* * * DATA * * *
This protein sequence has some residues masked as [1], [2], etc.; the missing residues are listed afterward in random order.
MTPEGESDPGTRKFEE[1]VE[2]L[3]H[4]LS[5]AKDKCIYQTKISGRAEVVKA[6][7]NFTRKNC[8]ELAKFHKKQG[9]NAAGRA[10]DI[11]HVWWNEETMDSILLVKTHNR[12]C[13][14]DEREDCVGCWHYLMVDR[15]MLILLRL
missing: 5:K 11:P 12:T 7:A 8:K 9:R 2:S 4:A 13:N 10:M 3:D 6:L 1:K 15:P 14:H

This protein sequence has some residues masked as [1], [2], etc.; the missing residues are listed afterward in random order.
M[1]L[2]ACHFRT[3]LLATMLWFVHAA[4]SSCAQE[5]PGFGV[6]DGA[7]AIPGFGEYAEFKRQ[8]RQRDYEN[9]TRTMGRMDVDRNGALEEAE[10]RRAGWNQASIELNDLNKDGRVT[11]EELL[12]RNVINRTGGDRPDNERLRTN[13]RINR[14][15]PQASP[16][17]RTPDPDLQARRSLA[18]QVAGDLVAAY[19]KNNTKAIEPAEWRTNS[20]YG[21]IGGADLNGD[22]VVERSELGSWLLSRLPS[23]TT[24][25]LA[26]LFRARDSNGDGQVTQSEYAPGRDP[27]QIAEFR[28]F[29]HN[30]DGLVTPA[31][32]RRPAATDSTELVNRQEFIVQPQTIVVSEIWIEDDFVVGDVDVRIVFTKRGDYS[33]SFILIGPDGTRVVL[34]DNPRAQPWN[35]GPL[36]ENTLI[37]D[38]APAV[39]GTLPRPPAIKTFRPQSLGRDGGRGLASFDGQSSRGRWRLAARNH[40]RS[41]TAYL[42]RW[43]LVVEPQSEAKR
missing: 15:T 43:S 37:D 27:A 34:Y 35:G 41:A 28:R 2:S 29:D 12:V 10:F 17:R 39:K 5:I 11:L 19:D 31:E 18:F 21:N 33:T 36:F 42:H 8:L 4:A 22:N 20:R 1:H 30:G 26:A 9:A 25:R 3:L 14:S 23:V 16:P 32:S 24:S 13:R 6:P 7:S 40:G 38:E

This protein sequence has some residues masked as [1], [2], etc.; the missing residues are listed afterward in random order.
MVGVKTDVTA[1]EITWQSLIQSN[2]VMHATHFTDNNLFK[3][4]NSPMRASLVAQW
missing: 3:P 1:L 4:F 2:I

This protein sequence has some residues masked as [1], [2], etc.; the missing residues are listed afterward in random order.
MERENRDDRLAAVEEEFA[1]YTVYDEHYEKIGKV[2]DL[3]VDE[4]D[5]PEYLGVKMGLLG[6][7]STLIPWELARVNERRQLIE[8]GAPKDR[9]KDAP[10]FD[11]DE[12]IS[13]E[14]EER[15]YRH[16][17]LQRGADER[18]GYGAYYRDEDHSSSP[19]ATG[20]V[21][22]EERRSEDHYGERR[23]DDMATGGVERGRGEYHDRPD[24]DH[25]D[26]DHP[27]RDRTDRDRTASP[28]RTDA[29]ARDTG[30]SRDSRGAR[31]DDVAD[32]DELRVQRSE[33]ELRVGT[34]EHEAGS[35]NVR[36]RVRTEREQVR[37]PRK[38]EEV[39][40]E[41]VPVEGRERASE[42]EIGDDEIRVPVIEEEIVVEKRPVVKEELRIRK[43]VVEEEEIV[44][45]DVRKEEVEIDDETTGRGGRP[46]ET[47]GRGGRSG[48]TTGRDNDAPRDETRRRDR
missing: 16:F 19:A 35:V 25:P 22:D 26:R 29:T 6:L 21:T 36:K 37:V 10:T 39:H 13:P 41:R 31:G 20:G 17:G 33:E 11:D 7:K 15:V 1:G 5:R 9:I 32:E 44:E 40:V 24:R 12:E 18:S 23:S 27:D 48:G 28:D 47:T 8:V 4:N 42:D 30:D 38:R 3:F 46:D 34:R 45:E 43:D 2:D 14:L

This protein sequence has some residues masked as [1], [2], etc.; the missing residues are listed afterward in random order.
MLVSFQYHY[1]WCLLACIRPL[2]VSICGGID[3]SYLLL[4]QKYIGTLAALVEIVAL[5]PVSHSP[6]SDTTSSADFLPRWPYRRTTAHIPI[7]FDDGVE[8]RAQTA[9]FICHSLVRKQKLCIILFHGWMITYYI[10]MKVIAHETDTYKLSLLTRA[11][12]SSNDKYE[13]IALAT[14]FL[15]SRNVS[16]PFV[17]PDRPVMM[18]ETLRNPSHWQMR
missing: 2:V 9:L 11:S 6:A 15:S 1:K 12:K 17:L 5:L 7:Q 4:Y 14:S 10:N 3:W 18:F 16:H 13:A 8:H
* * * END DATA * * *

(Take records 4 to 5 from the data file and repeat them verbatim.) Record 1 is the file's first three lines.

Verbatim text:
This protein sequence has some residues masked as [1], [2], etc.; the missing residues are listed afterward in random order.
MERENRDDRLAAVEEEFA[1]YTVYDEHYEKIGKV[2]DL[3]VDE[4]D[5]PEYLGVKMGLLG[6][7]STLIPWELARVNERRQLIE[8]GAPKDR[9]KDAP[10]FD[11]DE[12]IS[13]E[14]EER[15]YRH[16][17]LQRGADER[18]GYGAYYRDEDHSSSP[19]ATG[20]V[21][22]EERRSEDHYGERR[23]DDMATGGVERGRGEYHDRPD[24]DH[25]D[26]DHP[27]RDRTDRDRTASP[28]RTDA[29]ARDTG[30]SRDSRGAR[31]DDVAD[32]DELRVQRSE[33]ELRVGT[34]EHEAGS[35]NVR[36]RVRTEREQVR[37]PRK[38]EEV[39][40]E[41]VPVEGRERASE[42]EIGDDEIRVPVIEEEIVVEKRPVVKEELRIRK[43]VVEEEEIV[44][45]DVRKEEVEIDDETTGRGGRP[46]ET[47]GRGGRSG[48]TTGRDNDAPRDETRRRDR
missing: 16:F 19:A 35:V 25:P 22:D 26:R 29:T 6:L 21:T 36:K 37:V 10:T 39:H 13:P 41:R 31:G 20:G 17:G 33:E 11:D 7:K 15:V 1:G 5:R 9:I 32:E 44:E 40:V 24:R 12:E 18:S 23:S 27:D 48:G 28:D 47:T 8:V 4:N 42:D 30:D 38:R 3:F 46:D 34:R 45:E 43:D 2:D 14:L

This protein sequence has some residues masked as [1], [2], etc.; the missing residues are listed afterward in random order.
MLVSFQYHY[1]WCLLACIRPL[2]VSICGGID[3]SYLLL[4]QKYIGTLAALVEIVAL[5]PVSHSP[6]SDTTSSADFLPRWPYRRTTAHIPI[7]FDDGVE[8]RAQTA[9]FICHSLVRKQKLCIILFHGWMITYYI[10]MKVIAHETDTYKLSLLTRA[11][12]SSNDKYE[13]IALAT[14]FL[15]SRNVS[16]PFV[17]PDRPVMM[18]ETLRNPSHWQMR
missing: 2:V 9:L 11:S 6:A 15:S 1:K 12:K 17:L 5:L 7:Q 4:Y 14:S 10:N 3:W 18:F 16:H 13:A 8:H